Could you explain to me the general idea of the solution? I haven't really understood that...Every time when we have such an exercise do we have to use the continuity equation and the Bernoulli equation?

Also could you explain to me why the following equality stand?

$$\int_{\partial{W_1}}\rho \overrightarrow{u} (\overrightarrow{u} \cdot \overrightarrow{n})dA=\rho_0 (c \hat{e}(-c)S+c_1 \hat{i}c_1S_1+(-c_2 \hat{i})c_2S_2)$$

#### Attachments

• ratio.png
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You are learning how to apply macroscopic balances to solve certain types of fluid mechanics problems (that are amenable to this type of approach). Which part of the approach don't you understand: (a) continuity equation, (b) conservation of mechanical energy (Bernoulli) equation, or (c) macroscopic momentum balance equation? You seem to be indicating that you are not comfortable with the application of the macroscopic momentum balance equation, correct?

Chet

There seems to be a sign or labeling error. A small ϕ (and therefore large cos ϕ) should make S2 large and S1 small, not the opposite.

## What is fluid mechanics and why is it important?

Fluid mechanics is the branch of physics that studies the properties and behavior of fluids, including liquids, gases, and plasmas. It is important because it helps us understand the forces and movements of fluids, which are essential in many areas such as engineering, meteorology, and biology.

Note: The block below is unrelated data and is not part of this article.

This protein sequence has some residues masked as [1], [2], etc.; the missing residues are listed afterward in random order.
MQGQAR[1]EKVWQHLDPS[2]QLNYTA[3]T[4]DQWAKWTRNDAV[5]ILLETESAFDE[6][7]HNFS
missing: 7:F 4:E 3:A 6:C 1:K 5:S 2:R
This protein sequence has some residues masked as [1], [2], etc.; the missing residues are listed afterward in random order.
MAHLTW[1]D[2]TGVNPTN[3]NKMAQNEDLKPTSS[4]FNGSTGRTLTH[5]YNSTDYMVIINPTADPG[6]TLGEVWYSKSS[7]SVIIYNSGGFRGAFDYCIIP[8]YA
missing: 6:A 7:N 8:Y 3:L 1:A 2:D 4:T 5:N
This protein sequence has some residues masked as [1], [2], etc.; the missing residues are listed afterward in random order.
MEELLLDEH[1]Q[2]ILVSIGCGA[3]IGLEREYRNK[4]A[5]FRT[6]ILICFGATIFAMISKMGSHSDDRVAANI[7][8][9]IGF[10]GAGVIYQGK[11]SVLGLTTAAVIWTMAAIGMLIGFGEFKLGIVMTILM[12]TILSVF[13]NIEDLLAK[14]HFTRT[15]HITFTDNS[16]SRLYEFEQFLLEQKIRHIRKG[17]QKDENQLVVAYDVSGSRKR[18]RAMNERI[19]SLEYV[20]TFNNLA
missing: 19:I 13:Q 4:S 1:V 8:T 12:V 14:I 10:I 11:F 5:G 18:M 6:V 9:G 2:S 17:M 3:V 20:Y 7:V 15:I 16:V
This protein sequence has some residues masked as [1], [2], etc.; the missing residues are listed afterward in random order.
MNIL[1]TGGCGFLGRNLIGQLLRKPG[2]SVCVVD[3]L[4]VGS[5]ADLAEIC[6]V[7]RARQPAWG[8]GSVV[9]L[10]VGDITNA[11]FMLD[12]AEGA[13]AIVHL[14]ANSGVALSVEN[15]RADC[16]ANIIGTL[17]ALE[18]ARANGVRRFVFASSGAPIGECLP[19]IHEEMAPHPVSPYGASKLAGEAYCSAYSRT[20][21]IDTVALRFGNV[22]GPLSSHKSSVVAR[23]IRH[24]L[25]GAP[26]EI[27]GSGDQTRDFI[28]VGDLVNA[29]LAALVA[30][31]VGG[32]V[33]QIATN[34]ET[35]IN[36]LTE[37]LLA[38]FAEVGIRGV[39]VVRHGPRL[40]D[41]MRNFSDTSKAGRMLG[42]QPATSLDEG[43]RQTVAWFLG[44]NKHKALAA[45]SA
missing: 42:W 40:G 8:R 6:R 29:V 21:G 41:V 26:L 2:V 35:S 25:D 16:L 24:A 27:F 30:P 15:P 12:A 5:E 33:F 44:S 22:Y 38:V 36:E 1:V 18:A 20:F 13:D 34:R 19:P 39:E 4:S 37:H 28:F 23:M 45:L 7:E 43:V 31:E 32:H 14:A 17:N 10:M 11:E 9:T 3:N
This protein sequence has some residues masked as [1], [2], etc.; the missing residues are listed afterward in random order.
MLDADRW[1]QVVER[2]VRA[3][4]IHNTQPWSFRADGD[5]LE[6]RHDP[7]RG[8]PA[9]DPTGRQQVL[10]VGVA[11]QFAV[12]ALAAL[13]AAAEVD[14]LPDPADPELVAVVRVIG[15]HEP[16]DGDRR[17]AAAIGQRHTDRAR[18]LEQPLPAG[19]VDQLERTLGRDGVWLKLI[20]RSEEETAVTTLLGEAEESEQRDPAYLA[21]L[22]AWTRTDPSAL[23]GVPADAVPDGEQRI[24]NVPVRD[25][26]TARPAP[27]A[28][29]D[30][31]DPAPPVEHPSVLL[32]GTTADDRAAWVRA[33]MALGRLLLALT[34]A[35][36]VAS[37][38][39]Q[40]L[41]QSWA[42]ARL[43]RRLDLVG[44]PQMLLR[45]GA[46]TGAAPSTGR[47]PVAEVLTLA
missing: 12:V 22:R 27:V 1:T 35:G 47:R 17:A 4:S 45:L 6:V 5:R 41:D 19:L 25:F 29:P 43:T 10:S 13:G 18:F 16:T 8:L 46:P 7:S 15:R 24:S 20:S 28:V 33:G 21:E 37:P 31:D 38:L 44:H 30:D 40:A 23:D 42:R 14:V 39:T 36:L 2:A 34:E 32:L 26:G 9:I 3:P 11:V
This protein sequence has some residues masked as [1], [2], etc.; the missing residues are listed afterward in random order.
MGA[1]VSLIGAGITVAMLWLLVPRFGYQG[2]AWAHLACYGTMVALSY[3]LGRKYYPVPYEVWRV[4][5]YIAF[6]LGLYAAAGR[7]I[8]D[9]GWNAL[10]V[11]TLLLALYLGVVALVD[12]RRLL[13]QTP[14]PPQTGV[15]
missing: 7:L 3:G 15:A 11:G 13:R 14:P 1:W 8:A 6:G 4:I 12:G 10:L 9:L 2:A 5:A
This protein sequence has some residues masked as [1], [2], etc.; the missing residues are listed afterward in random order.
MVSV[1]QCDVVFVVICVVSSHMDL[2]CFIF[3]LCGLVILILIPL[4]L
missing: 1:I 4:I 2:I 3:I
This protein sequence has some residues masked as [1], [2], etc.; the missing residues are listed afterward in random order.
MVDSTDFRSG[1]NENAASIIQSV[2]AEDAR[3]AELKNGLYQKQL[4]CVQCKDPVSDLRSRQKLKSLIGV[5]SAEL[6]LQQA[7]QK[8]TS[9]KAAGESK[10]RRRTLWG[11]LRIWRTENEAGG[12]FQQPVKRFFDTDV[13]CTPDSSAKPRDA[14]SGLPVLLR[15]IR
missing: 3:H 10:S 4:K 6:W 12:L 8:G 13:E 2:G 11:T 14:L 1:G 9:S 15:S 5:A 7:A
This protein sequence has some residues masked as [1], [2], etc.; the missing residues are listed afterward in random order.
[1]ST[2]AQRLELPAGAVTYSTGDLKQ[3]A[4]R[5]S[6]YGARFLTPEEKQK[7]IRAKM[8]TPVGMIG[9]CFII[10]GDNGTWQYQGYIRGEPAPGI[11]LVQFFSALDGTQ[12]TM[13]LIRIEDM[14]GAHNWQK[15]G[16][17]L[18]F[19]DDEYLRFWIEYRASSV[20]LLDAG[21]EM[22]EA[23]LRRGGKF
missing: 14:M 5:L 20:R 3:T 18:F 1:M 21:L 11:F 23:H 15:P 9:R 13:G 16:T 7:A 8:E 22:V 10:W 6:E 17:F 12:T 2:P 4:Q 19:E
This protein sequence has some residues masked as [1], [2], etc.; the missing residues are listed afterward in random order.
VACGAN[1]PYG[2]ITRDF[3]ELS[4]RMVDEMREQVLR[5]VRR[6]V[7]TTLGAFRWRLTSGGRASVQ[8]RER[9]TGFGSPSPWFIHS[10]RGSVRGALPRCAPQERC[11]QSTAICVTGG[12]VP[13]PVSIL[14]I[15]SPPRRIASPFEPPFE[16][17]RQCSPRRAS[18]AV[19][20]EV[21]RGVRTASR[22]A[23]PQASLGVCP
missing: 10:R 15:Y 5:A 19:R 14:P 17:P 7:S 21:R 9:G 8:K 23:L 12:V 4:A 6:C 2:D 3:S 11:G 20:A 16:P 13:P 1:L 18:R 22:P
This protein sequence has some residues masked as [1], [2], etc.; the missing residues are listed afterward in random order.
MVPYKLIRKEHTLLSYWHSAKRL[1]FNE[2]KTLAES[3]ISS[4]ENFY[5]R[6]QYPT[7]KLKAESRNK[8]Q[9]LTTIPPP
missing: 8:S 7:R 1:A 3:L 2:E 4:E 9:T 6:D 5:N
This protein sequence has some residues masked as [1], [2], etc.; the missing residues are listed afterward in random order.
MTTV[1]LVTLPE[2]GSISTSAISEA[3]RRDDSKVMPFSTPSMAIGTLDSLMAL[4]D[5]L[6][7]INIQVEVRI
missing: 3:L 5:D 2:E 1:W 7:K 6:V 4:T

## What is the ratio in fluid mechanics and how is it calculated?

The ratio in fluid mechanics is the relationship between two quantities, such as velocity and pressure, that affect the behavior of a fluid. It is calculated by dividing the value of one quantity by the value of the other quantity.

## How does the ratio impact the flow of fluids?

The ratio has a significant impact on the flow of fluids. In general, a high ratio indicates a more turbulent flow, while a low ratio indicates a more laminar flow. The ratio also affects the pressure and velocity distribution within the fluid, which can have an impact on the efficiency of systems that use fluids.

## What are some common applications of fluid mechanics?

Fluid mechanics has many practical applications in our daily lives. Some common examples include the design of aircraft and automobiles, the study of weather patterns, the analysis of blood flow in the human body, and the development of sustainable energy sources such as wind turbines and hydroelectric power plants.

## How is the study of fluid mechanics related to other branches of science?

Fluid mechanics is closely related to other branches of science, such as thermodynamics, electromagnetism, and materials science. It also has connections to fields such as biology, geology, and astrophysics. The principles of fluid mechanics are often used in combination with other scientific principles to solve complex problems and develop new technologies.